|Onion Harvest A Few Years Ago|
We finally got the cover up over the canopy. For two days the thing sat there empty. Then I parked my car under it so Mandy and I would have a nice, cool car to jump into when we went to the KwikStop. My chalkboard advertising Kickapoo Center Onions, "NO CHEMICALS, ORGANIC FERTILIZER, was propped up in the garage. There were bunches of washed onions on a work table next to the sign. At the bottom of the chalkboard, I wrote 75 cents/bunch. Then I went in the house to collapse. It is 5:30 pm and I've just harvested one of our onions plots, laid them out in 30 foot rows in the grass next to the plot, weed whacked the pigweed with my Stihl, and brought out the Troy-Bilt horse to till the dirt. "Ain't that pretty", I said to myself when I went inside.In my head, I visualize the money I'll make.
A half hour later I go back to the open garage and all but one bunch of washed onions are gone. "We been robbed," I rush into the house and tell Dawn. She hurries out with me to view the crime scene. Curiously, the thief ignored two Stihl chain saws, two weed eaters and various tools like my Dewalt portable drill. Under the old fashioned kitchen scale I use to weigh bunched onions are three one dollar bills. Dawn reminds me that this is the way people do business in the area. They'll put out an assortment of whatever-firewood, pumpkins, bakery-veggies next to a collection box. People take what they want and leave money. It's called the honor system. Jorge says the system is slowly disappearing. In the fifteen years he's lived here, he's noticed a decline of collection boxes. Sigh.
Sigh. The main reason I went to the computer is to check the NWS forecast. Should I irrigate the crops? Yesterday I hung laundry, watered the corn and left the car windows open. It rained seventeen drops on our way to buy cat treats and chicken leg quarters. Today, after an amazing dawn sky spectacular of red and orange and gray cumulus clouds, I went back to bed to dream of cutting onion tops. The kids were left outside to guard the place. It's dirty sheet gray right now. The weather forecast office in LAX ( Lacrosse) says slight chance of rain. The cukes will still be shaded by the trees at the east fence line. I will begin the watering process, which because of the next week's forecast is mandatory. They ran out of colors for warnings on the weather map. Starting on Sunday, the high temps will range from 93 to 95 degrees for the period Sunday through Thursday. Shoot. There goes my fun.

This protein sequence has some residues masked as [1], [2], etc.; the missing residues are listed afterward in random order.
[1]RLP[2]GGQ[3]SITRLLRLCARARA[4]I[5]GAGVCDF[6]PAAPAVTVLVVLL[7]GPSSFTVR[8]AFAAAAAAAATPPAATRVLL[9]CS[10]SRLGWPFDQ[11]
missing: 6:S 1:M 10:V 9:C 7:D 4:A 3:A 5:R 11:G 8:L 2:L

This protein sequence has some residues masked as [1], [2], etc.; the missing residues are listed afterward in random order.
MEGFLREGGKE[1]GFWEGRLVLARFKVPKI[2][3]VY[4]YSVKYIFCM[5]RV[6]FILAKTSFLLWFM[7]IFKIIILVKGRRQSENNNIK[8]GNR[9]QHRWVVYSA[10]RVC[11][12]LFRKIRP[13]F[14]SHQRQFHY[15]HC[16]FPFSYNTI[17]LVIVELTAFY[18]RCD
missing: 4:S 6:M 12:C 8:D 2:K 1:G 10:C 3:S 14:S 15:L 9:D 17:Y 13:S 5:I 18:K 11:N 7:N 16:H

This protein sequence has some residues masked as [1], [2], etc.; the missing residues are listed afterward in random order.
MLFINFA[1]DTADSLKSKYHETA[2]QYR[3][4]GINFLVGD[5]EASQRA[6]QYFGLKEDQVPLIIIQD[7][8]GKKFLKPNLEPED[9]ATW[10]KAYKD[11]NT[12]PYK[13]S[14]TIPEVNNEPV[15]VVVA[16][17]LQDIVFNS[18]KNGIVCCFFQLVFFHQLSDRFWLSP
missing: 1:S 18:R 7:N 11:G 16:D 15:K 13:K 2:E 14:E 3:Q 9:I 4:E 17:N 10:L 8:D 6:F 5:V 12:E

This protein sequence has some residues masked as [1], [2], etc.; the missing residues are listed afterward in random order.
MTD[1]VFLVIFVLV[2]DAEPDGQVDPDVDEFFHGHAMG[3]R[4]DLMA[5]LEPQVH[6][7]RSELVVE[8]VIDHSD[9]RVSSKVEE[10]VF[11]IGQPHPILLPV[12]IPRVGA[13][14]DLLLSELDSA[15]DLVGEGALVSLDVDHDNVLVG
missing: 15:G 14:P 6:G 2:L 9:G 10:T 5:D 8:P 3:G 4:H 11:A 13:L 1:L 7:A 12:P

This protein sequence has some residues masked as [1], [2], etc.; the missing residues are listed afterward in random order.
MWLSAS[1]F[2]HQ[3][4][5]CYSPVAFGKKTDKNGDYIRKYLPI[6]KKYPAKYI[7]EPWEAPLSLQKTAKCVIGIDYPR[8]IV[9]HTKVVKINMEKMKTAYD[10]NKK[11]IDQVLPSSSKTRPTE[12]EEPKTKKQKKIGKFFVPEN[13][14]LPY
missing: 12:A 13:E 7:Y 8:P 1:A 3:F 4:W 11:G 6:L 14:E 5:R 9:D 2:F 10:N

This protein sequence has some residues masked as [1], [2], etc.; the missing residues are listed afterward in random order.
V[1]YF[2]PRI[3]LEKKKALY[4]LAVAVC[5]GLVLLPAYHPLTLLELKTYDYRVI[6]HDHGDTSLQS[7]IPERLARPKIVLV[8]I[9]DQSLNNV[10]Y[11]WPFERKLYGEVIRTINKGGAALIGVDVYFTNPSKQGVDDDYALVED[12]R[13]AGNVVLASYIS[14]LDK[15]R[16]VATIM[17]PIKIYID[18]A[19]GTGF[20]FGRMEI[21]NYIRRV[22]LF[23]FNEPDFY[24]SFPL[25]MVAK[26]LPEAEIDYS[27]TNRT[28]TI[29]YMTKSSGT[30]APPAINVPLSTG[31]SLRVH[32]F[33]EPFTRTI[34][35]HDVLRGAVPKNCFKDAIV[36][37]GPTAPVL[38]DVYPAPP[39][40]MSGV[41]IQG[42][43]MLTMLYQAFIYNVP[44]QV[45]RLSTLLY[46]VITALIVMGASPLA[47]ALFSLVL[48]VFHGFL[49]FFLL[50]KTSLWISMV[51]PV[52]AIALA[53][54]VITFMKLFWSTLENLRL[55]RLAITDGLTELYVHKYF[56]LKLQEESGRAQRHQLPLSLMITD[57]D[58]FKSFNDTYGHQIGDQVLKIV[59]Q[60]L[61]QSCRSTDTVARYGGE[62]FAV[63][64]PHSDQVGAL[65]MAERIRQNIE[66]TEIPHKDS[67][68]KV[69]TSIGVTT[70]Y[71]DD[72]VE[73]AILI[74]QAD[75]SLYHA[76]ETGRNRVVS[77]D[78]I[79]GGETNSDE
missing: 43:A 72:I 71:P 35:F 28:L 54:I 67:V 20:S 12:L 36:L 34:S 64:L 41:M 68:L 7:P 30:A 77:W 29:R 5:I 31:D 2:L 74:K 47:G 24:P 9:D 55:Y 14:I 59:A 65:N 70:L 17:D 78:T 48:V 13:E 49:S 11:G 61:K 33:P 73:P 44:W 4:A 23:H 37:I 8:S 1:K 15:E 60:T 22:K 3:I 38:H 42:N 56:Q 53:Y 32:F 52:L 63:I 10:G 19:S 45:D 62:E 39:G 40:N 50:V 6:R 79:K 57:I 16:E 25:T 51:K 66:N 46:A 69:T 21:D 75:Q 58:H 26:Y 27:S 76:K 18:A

Like a mother hen, I worry about extremes. I worry about the grass snake that's living in the now defunct broccoli patch. Yesterday I harvest two-four pound cabbages to take to town for a special order and my friend the snake comes out from under leafy broccoli and stares at me. He's the reason we haven't had much trouble with cabbage loopers. Under one cabbage leaf at ground level, I find a complete empty snakeskin with yawning jaws. I know he'll find shelter under the wild pumpkin vines on the compost pile. I'm hoping he'll head for the potatoes for shelter.
So, unless it rains, I'm offline for a week.